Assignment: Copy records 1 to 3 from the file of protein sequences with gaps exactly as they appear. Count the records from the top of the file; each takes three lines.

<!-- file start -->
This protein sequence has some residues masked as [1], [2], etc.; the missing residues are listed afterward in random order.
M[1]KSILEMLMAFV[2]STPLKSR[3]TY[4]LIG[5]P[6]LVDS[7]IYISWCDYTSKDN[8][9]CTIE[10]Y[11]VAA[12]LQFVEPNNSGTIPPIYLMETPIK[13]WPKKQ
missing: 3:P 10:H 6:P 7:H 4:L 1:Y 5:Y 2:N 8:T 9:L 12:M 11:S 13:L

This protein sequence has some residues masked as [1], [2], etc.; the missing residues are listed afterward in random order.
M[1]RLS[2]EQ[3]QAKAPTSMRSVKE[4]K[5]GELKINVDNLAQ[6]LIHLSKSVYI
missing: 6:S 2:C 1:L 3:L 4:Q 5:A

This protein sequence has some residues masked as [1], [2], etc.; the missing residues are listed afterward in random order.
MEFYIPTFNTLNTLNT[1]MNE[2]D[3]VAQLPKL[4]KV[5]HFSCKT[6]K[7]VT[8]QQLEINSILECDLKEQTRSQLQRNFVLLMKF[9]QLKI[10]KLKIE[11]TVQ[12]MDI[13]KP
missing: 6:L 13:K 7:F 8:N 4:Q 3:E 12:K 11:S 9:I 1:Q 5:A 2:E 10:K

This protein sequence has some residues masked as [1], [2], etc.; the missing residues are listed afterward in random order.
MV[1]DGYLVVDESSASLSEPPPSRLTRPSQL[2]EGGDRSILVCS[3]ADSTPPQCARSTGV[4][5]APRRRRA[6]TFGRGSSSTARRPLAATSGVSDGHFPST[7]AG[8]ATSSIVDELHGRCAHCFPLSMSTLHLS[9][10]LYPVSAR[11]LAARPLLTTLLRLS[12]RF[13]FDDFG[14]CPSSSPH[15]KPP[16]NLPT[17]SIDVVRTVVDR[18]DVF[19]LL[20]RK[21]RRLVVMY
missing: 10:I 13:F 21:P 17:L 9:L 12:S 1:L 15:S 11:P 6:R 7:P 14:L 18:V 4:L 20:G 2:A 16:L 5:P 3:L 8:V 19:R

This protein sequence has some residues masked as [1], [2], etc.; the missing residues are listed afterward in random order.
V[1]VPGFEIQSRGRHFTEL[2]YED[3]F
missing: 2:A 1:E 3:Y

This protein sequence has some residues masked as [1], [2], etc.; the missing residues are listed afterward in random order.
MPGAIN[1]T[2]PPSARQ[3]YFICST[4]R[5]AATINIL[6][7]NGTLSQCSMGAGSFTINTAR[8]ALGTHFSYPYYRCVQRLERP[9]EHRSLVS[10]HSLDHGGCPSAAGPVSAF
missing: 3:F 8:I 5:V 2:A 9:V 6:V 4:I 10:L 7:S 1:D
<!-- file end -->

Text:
This protein sequence has some residues masked as [1], [2], etc.; the missing residues are listed afterward in random order.
M[1]KSILEMLMAFV[2]STPLKSR[3]TY[4]LIG[5]P[6]LVDS[7]IYISWCDYTSKDN[8][9]CTIE[10]Y[11]VAA[12]LQFVEPNNSGTIPPIYLMETPIK[13]WPKKQ
missing: 3:P 10:H 6:P 7:H 4:L 1:Y 5:Y 2:N 8:T 9:L 12:M 11:S 13:L

This protein sequence has some residues masked as [1], [2], etc.; the missing residues are listed afterward in random order.
M[1]RLS[2]EQ[3]QAKAPTSMRSVKE[4]K[5]GELKINVDNLAQ[6]LIHLSKSVYI
missing: 6:S 2:C 1:L 3:L 4:Q 5:A

This protein sequence has some residues masked as [1], [2], etc.; the missing residues are listed afterward in random order.
MEFYIPTFNTLNTLNT[1]MNE[2]D[3]VAQLPKL[4]KV[5]HFSCKT[6]K[7]VT[8]QQLEINSILECDLKEQTRSQLQRNFVLLMKF[9]QLKI[10]KLKIE[11]TVQ[12]MDI[13]KP
missing: 6:L 13:K 7:F 8:N 4:Q 3:E 12:K 11:S 9:I 1:Q 5:A 2:E 10:K